Austin Clarke's first book of poetry was published in 1917, his last in 1971. In a writing life spanning much of the twentieth century, Clarke created from his early, Yeatsian immersion in Gaelic myth and literature a poetry of passionate, idiosyncratic modernity, rooted in place and time, universal in its resonance. His is poetry, writes Christopher Ricks, of 'delicate and dancing interlacings' which is also 'simple as join-hands'. Clarke can be challengingly elliptical or as robust and earthy as folk tradition; he dares the terrors of the damaged soul. His later poems Thomas Kinsella described in The Dual Tradition as 'wickedly glittering narratives... poetry as pure entertainment, serious and successful'.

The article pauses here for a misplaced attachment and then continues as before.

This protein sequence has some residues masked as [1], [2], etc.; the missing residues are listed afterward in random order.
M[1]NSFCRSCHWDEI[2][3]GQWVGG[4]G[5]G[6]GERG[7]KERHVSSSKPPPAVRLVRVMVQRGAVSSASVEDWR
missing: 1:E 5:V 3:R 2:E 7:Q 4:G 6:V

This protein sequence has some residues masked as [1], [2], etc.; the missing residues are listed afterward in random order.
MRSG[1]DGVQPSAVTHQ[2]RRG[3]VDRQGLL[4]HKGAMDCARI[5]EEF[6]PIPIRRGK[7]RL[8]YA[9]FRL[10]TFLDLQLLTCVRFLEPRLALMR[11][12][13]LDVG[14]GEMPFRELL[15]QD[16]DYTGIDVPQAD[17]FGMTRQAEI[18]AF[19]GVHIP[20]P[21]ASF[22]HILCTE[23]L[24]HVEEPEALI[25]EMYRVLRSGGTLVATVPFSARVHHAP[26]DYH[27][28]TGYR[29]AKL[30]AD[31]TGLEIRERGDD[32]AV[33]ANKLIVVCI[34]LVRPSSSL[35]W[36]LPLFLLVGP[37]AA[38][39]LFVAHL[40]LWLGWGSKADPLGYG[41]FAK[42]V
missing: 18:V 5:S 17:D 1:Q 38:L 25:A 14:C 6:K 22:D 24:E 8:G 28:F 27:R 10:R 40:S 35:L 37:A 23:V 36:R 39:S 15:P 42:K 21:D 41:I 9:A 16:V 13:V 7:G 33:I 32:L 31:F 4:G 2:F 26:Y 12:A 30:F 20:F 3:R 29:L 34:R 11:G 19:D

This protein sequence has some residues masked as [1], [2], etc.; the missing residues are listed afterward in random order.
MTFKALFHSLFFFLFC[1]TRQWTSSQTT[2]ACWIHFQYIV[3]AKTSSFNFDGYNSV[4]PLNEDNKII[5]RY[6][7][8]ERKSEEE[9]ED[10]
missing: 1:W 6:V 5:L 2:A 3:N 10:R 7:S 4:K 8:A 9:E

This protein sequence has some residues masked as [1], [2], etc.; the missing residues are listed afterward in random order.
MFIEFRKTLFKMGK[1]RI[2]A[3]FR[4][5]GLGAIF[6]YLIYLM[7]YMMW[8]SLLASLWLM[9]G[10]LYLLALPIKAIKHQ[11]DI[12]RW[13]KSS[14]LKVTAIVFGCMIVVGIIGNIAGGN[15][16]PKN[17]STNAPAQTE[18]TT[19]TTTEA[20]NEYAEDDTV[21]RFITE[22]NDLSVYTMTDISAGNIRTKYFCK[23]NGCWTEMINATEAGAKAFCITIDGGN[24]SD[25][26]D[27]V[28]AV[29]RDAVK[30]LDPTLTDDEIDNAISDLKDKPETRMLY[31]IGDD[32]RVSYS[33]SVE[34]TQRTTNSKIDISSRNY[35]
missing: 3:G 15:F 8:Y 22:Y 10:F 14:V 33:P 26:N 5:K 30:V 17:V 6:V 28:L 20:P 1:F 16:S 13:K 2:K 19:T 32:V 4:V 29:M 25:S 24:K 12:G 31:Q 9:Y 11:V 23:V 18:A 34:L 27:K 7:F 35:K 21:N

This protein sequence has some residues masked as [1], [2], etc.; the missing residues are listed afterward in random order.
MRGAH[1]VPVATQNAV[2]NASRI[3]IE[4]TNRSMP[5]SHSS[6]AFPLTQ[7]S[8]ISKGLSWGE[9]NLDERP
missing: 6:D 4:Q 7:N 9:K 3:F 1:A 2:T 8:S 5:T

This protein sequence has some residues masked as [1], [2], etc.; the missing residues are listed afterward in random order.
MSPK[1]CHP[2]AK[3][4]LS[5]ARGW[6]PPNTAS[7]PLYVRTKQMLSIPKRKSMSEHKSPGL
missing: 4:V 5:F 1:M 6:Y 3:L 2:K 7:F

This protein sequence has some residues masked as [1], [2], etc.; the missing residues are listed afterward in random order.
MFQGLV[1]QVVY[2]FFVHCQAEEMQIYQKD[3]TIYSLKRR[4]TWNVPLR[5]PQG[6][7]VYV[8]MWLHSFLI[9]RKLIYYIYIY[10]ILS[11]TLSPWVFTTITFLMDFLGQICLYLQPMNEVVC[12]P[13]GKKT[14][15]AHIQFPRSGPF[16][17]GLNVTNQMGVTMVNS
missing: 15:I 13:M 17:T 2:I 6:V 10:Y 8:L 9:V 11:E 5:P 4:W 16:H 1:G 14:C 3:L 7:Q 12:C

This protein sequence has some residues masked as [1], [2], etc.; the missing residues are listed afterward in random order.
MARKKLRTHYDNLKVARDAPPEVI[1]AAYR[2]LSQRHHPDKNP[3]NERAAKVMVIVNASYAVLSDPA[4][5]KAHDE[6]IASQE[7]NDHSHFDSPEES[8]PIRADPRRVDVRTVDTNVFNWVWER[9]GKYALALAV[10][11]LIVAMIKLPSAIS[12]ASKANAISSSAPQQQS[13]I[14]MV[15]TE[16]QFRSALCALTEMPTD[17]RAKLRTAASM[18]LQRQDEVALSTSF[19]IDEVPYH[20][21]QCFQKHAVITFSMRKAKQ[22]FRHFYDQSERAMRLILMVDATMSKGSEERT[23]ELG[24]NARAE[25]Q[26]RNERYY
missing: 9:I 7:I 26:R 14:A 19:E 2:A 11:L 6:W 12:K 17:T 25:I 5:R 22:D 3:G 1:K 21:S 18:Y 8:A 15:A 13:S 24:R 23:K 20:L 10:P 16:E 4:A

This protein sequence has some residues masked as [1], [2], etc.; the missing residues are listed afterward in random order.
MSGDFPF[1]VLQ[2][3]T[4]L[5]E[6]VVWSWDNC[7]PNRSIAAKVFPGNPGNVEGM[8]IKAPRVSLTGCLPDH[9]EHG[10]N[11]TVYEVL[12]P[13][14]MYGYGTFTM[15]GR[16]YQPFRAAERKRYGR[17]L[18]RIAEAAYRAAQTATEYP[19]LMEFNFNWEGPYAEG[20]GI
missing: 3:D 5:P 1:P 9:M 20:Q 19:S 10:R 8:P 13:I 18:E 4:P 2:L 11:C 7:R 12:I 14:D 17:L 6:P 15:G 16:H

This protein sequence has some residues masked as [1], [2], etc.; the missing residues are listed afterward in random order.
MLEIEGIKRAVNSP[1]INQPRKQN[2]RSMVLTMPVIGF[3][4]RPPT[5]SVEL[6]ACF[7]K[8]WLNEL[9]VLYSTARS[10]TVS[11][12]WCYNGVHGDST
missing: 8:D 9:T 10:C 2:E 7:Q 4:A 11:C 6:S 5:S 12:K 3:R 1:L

The first Collected Poems of Austin Clarke appeared shortly after his death in 1974. Now, newly edited and corrected, with Clarke's original Notes restored, a bibliography and an illuminating introduction by Christopher Ricks, the poetry takes its place as one of the most compelling bodies of twentieth-century Irish poetry, available for a new generation of readers.